8 quarterbacks to start thinking about for the Seahawks 2023 NFL Draft
Seaside Joe 1270, 8/27/22: Now is as good of a time as any
While I am not surprised by Pete Carroll’s decision to start Geno Smith in Week 1 against the Denver Broncos, it does make me feel speechless. This entire time I’ve posited that the Seattle Seahawks intend to name Drew Lock as the starter and I believe that was the case, but as Pete put it, the new guy “ran out of time” to catch up once the schedule got messed up last week.
Or maybe in Pete’s eyes, Smith just outplayed Lock through every step in the process and there’s nothing else to read into it. I don’t claim to have inside sources, only ears and eyes and a memory, and the decision to start Smith over Lock doesn’t make me think of either quarterback and what went into this process.
It makes me think of how the plan started and that the Seahawks did the right thing to trade Russell Wilson when they did, for what they got, and to not invest in any quarterback replacement until the 2023 NFL Draft.
So when it comes to Geno Smith, I have nothing left to say until Week 1. He’s had one of the most unusual careers ever for a player named as a Week 1 starter and that at least makes his story interesting…but it’s more like an anecdote that lasts for three minutes at a party than something anyone wants to watch for three hours.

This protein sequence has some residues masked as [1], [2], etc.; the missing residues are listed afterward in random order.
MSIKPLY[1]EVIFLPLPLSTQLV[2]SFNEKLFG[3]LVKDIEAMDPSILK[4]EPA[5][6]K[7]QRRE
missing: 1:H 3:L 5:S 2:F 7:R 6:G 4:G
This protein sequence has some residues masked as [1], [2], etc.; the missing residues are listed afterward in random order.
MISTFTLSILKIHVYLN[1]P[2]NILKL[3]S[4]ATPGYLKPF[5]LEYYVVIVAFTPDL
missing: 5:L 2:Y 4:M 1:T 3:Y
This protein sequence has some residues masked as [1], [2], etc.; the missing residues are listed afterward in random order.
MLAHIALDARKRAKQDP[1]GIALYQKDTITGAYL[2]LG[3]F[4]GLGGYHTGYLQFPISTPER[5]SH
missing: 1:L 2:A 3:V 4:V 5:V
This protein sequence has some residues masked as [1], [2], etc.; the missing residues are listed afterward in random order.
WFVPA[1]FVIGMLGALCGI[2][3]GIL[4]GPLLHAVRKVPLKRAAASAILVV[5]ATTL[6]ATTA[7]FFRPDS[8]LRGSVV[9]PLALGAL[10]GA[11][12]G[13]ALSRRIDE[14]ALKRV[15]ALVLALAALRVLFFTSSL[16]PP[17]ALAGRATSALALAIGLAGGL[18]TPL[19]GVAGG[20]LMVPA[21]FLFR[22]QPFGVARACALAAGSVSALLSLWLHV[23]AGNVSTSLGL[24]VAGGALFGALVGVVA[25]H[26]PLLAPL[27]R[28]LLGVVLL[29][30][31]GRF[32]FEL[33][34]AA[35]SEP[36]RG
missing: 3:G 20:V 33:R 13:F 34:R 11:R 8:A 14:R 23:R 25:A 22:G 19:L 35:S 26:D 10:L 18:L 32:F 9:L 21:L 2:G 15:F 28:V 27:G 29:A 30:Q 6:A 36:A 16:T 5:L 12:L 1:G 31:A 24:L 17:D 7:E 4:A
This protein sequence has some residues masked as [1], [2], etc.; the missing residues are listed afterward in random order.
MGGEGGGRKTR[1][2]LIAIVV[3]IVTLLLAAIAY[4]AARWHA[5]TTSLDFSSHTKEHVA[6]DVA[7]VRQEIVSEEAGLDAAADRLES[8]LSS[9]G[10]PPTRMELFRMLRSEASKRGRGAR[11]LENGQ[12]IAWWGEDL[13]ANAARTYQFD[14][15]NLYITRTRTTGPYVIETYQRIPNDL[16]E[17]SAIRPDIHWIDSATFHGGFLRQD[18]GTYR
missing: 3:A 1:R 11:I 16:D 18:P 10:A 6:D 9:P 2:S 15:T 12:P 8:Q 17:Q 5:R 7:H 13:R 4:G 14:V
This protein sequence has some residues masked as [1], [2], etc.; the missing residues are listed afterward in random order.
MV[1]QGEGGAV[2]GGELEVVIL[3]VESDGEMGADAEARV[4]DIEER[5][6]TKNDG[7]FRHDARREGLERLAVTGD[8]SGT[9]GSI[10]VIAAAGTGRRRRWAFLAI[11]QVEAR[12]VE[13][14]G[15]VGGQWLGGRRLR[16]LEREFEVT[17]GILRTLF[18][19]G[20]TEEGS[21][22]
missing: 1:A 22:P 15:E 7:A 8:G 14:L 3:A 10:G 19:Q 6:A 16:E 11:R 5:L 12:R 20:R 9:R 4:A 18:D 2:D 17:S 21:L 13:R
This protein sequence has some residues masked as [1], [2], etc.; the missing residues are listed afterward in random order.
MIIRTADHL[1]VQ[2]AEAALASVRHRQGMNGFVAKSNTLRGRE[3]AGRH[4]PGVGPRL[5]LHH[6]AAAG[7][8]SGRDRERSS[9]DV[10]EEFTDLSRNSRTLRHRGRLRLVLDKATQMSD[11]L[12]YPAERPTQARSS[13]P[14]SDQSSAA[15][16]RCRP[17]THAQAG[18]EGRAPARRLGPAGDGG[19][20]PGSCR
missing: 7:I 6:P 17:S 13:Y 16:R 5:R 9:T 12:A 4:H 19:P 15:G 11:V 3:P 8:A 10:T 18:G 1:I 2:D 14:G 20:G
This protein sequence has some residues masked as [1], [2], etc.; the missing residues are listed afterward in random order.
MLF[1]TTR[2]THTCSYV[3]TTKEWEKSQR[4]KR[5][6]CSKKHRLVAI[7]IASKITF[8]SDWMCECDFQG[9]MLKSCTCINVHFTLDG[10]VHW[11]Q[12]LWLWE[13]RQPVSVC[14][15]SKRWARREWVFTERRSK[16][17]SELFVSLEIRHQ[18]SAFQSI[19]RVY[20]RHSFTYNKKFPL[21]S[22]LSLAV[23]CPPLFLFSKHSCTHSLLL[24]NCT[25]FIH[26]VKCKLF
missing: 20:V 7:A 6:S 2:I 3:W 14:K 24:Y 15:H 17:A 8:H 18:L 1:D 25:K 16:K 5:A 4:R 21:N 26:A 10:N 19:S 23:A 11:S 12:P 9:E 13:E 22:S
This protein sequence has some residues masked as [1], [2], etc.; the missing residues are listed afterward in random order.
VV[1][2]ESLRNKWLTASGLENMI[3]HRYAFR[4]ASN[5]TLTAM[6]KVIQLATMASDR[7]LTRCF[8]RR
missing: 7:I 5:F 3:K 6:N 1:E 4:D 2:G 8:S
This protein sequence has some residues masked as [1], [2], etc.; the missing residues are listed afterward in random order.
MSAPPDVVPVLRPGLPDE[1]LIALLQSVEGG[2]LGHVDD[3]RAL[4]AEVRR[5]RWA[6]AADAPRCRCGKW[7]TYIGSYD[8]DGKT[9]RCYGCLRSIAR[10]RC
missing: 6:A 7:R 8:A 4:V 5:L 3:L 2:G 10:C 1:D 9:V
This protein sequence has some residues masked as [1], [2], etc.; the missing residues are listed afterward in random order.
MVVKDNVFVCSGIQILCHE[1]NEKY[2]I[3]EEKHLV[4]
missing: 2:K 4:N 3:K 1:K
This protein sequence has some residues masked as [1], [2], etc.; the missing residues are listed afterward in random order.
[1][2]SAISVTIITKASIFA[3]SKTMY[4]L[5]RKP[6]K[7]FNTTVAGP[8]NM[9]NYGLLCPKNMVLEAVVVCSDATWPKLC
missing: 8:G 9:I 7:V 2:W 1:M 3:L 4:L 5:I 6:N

When it comes to Drew Lock, I feel no desire to write an argument for him to be named as the starter instead. When it comes to the competition, which isn’t over while both are still on the roster, I think it will serve us better to focus on other positions and players who we know will be on the roster during the next training camp.
My responsibilities are not to decide on who will start at quarterback for the Seattle Seahawks. My duty is to write a great Seahawks newsletter and the last thing that anyone wants to read about with an article that goes out every single day is “Woe is this team”, “What a lame decision”, “Boo”, and “Get outta here with that!”
Seattle traded Wilson for a package of good picks and okay players and the reaction we’ve had the entire time is: Hell yeah!
And not because we thought that the Seahawks got immediately better due to the trade. It’s “Hell yeah!” because the Seahawks increased their odds to be better in the future. Last I checked, cars still drive on the ground, so maybe it’s not quite the future yet.
But this current moment and decision gives me pause on what to say about the Seahawks at present—we’ve kind of already covered all this ground through six+ months of accepting that the team is on a downswing—and instead makes me want to quickly poke my head into a wormhole that sees into April of 2023.
Seaside Joe is a reader-supported publication. To receive new posts and support my work, consider becoming a free or paid subscriber.
A couple of weeks ago, I wrote about 10 positions players who the Seattle Seahawks could be interested in for the 2023 NFL Draft.